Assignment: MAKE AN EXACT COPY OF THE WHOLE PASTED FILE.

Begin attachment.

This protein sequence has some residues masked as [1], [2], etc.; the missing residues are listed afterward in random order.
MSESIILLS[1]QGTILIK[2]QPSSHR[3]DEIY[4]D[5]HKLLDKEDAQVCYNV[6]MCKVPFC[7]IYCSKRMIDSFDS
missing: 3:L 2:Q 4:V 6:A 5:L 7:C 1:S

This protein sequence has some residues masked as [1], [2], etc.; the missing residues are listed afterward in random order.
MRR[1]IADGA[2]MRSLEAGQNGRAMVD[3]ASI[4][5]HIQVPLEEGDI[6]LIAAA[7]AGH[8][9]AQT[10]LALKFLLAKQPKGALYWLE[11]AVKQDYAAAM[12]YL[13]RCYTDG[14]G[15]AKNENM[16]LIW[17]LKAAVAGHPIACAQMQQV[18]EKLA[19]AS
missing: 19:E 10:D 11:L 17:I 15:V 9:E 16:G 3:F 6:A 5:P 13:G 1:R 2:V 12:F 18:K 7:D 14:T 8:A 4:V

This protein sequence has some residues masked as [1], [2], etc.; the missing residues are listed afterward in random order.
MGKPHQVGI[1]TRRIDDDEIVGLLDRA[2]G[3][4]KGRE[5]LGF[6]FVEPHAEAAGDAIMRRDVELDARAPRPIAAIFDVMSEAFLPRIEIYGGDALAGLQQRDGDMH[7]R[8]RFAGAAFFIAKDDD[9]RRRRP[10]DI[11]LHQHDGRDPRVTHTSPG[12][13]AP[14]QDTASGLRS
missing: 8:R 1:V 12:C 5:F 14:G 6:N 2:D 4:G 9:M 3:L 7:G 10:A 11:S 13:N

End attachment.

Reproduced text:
This protein sequence has some residues masked as [1], [2], etc.; the missing residues are listed afterward in random order.
MSESIILLS[1]QGTILIK[2]QPSSHR[3]DEIY[4]D[5]HKLLDKEDAQVCYNV[6]MCKVPFC[7]IYCSKRMIDSFDS
missing: 3:L 2:Q 4:V 6:A 5:L 7:C 1:S

This protein sequence has some residues masked as [1], [2], etc.; the missing residues are listed afterward in random order.
MRR[1]IADGA[2]MRSLEAGQNGRAMVD[3]ASI[4][5]HIQVPLEEGDI[6]LIAAA[7]AGH[8][9]AQT[10]LALKFLLAKQPKGALYWLE[11]AVKQDYAAAM[12]YL[13]RCYTDG[14]G[15]AKNENM[16]LIW[17]LKAAVAGHPIACAQMQQV[18]EKLA[19]AS
missing: 19:E 10:D 11:L 17:I 15:V 9:E 16:G 3:F 6:A 5:P 13:G 1:R 2:V 12:F 18:K 7:D 14:T 8:A 4:V

This protein sequence has some residues masked as [1], [2], etc.; the missing residues are listed afterward in random order.
MGKPHQVGI[1]TRRIDDDEIVGLLDRA[2]G[3][4]KGRE[5]LGF[6]FVEPHAEAAGDAIMRRDVELDARAPRPIAAIFDVMSEAFLPRIEIYGGDALAGLQQRDGDMH[7]R[8]RFAGAAFFIAKDDD[9]RRRRP[10]DI[11]LHQHDGRDPRVTHTSPG[12][13]AP[14]QDTASGLRS
missing: 8:R 1:V 12:C 5:F 14:G 6:N 2:D 4:G 9:M 3:L 7:G 10:A 11:S 13:N